27 July 2014

Vaughan Bell on Neuro Metaphors - The Observer.

 Bell sums up how the metaphors help and probably limit us.  'From photography to supercomputers: how we see ourselves in our inventions' by Vaughan Bell in The Observer, July 26, 2014.
When computers arrived, we inevitably saw ourselves in our machines and the idea of the mind as an information processor became popular. Here, the mind is thought to consist of information processing networks where data is computed and transformed. One of the newest and most fashionable theories argues that the central function of the brain is to statistically predict new information. The idea is that the brain tries to minimise the errors it makes in its predictions by adjusting its expectations as it gets new information.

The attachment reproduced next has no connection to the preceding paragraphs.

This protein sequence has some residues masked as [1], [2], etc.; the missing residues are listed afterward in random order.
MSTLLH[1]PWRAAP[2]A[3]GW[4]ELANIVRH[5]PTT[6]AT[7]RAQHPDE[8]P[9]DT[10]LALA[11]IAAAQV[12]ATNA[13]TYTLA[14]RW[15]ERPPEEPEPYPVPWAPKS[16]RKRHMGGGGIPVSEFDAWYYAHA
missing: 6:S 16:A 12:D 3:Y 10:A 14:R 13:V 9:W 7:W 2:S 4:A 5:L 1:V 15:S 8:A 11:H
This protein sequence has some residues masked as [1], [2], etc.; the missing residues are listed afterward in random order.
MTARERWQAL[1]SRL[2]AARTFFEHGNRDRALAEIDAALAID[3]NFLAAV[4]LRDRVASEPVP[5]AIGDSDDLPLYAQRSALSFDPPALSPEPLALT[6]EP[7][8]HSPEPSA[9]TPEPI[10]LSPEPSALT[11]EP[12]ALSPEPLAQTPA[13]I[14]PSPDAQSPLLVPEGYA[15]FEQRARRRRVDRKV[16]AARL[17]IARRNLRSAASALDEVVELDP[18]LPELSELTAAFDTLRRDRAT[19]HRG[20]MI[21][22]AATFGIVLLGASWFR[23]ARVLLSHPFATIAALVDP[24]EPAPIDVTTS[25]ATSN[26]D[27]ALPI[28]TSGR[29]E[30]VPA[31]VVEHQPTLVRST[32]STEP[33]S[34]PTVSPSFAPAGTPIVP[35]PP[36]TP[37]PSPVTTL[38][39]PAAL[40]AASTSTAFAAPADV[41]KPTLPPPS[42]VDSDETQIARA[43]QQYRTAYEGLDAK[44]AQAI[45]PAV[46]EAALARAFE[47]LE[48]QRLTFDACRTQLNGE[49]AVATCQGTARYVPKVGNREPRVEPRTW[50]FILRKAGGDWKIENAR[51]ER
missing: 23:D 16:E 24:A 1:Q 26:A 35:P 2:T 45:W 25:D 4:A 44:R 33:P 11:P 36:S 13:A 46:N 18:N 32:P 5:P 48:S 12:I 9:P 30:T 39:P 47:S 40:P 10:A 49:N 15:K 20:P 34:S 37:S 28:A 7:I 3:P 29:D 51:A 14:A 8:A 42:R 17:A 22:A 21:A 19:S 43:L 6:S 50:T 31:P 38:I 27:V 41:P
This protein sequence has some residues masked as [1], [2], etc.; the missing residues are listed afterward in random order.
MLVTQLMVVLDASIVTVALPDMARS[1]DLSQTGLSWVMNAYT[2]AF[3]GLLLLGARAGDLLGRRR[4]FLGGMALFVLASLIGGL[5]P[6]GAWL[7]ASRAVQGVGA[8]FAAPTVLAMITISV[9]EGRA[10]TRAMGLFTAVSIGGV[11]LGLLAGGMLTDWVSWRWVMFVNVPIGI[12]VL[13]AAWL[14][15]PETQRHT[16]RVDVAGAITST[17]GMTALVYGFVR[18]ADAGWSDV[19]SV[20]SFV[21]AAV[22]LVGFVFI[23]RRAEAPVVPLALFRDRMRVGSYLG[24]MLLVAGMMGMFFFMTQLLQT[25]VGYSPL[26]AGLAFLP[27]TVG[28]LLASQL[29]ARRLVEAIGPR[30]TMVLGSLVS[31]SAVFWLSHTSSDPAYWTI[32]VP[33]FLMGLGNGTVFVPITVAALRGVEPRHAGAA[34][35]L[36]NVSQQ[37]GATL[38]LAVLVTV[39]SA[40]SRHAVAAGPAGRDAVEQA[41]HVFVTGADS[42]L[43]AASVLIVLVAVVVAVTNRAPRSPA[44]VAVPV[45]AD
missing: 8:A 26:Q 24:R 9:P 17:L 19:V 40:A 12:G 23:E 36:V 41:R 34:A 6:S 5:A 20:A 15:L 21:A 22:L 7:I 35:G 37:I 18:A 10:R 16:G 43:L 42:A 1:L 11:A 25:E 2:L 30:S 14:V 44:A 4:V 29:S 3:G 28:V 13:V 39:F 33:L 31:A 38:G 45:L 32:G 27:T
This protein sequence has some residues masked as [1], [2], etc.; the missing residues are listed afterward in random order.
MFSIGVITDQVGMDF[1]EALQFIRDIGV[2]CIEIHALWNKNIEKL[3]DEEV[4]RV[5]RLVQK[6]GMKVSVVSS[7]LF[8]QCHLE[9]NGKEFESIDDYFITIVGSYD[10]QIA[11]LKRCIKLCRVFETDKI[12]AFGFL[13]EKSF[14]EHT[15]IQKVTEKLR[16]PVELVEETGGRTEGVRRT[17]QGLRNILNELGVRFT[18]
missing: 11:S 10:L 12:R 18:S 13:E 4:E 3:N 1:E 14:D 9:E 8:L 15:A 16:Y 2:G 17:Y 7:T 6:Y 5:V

I've long thought about this same issue - that we overuse the metaphor when thinking about the brain. Rather than simply working with the idea that computers replicate certain functions of a brain, we start to believe that the brain must work like (or perhaps in a sense be) a computer.  But it does give us an approach that can bear fruit, sometimes for a long time.

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